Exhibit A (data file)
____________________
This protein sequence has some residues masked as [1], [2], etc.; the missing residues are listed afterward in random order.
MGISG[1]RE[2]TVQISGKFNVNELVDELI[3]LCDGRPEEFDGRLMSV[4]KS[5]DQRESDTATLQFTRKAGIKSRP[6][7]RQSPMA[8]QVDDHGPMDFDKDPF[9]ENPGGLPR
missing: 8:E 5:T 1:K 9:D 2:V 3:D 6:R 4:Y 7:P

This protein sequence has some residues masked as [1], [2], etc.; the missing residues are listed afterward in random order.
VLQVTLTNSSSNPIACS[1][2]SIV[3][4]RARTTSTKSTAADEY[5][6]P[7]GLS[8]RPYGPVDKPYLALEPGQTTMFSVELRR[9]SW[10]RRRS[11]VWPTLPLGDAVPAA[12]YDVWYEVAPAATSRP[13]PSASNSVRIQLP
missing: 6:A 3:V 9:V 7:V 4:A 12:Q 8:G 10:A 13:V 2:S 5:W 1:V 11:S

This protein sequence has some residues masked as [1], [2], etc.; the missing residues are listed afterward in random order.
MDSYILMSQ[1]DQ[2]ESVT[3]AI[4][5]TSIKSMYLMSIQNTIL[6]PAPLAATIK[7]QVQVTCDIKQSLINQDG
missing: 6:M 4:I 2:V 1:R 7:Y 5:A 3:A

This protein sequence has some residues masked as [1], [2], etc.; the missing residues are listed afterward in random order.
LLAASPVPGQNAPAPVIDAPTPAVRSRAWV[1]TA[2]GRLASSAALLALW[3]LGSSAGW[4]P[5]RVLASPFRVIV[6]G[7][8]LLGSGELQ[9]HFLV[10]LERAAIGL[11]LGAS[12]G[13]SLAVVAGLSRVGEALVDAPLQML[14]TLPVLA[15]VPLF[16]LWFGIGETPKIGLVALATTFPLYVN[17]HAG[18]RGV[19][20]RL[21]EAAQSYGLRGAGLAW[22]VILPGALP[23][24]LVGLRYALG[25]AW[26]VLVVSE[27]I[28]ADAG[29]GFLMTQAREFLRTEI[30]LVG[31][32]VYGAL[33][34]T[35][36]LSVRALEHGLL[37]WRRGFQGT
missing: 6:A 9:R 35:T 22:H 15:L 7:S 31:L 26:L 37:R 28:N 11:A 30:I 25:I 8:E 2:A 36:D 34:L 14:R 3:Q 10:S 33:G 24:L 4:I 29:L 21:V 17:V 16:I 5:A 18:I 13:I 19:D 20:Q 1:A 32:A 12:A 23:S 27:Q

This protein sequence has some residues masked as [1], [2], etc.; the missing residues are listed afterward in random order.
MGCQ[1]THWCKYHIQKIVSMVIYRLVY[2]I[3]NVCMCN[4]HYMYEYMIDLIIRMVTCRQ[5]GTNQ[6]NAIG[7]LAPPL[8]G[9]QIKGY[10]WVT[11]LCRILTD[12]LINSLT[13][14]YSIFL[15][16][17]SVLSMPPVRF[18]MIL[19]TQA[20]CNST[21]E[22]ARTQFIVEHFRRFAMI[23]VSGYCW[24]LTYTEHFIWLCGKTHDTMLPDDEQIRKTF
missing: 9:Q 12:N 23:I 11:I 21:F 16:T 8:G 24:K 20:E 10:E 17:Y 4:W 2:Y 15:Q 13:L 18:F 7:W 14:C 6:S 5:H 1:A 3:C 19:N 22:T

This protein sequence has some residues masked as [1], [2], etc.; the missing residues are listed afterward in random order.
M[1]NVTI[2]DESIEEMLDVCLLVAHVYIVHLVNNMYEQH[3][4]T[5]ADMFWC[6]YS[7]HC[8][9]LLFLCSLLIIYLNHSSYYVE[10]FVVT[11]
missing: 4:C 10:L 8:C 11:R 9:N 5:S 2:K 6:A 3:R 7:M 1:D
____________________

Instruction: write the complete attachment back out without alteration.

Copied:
This protein sequence has some residues masked as [1], [2], etc.; the missing residues are listed afterward in random order.
MGISG[1]RE[2]TVQISGKFNVNELVDELI[3]LCDGRPEEFDGRLMSV[4]KS[5]DQRESDTATLQFTRKAGIKSRP[6][7]RQSPMA[8]QVDDHGPMDFDKDPF[9]ENPGGLPR
missing: 8:E 5:T 1:K 9:D 2:V 3:D 6:R 4:Y 7:P

This protein sequence has some residues masked as [1], [2], etc.; the missing residues are listed afterward in random order.
VLQVTLTNSSSNPIACS[1][2]SIV[3][4]RARTTSTKSTAADEY[5][6]P[7]GLS[8]RPYGPVDKPYLALEPGQTTMFSVELRR[9]SW[10]RRRS[11]VWPTLPLGDAVPAA[12]YDVWYEVAPAATSRP[13]PSASNSVRIQLP
missing: 6:A 3:V 9:V 7:V 4:A 12:Q 8:G 10:A 13:V 2:S 5:W 1:V 11:S

This protein sequence has some residues masked as [1], [2], etc.; the missing residues are listed afterward in random order.
MDSYILMSQ[1]DQ[2]ESVT[3]AI[4][5]TSIKSMYLMSIQNTIL[6]PAPLAATIK[7]QVQVTCDIKQSLINQDG
missing: 6:M 4:I 2:V 1:R 7:Y 5:A 3:A

This protein sequence has some residues masked as [1], [2], etc.; the missing residues are listed afterward in random order.
LLAASPVPGQNAPAPVIDAPTPAVRSRAWV[1]TA[2]GRLASSAALLALW[3]LGSSAGW[4]P[5]RVLASPFRVIV[6]G[7][8]LLGSGELQ[9]HFLV[10]LERAAIGL[11]LGAS[12]G[13]SLAVVAGLSRVGEALVDAPLQML[14]TLPVLA[15]VPLF[16]LWFGIGETPKIGLVALATTFPLYVN[17]HAG[18]RGV[19][20]RL[21]EAAQSYGLRGAGLAW[22]VILPGALP[23][24]LVGLRYALG[25]AW[26]VLVVSE[27]I[28]ADAG[29]GFLMTQAREFLRTEI[30]LVG[31][32]VYGAL[33][34]T[35][36]LSVRALEHGLL[37]WRRGFQGT
missing: 6:A 9:R 35:T 22:H 15:L 7:S 31:L 26:L 37:R 28:N 11:A 30:I 25:I 8:E 2:A 36:D 34:L 14:R 3:Q 10:S 33:G 24:L 4:I 29:L 21:V 17:V 16:I 5:A 18:I 13:I 19:D 20:Q 1:A 32:A 12:A 23:S 27:Q

This protein sequence has some residues masked as [1], [2], etc.; the missing residues are listed afterward in random order.
MGCQ[1]THWCKYHIQKIVSMVIYRLVY[2]I[3]NVCMCN[4]HYMYEYMIDLIIRMVTCRQ[5]GTNQ[6]NAIG[7]LAPPL[8]G[9]QIKGY[10]WVT[11]LCRILTD[12]LINSLT[13][14]YSIFL[15][16][17]SVLSMPPVRF[18]MIL[19]TQA[20]CNST[21]E[22]ARTQFIVEHFRRFAMI[23]VSGYCW[24]LTYTEHFIWLCGKTHDTMLPDDEQIRKTF
missing: 9:Q 12:N 23:I 11:I 21:F 16:T 8:G 24:K 20:E 10:E 17:Y 4:W 2:Y 15:Q 13:L 18:F 7:W 14:C 6:S 5:H 1:A 3:C 19:N 22:T

This protein sequence has some residues masked as [1], [2], etc.; the missing residues are listed afterward in random order.
M[1]NVTI[2]DESIEEMLDVCLLVAHVYIVHLVNNMYEQH[3][4]T[5]ADMFWC[6]YS[7]HC[8][9]LLFLCSLLIIYLNHSSYYVE[10]FVVT[11]
missing: 4:C 10:L 8:C 11:R 9:N 5:S 2:K 6:A 3:R 7:M 1:D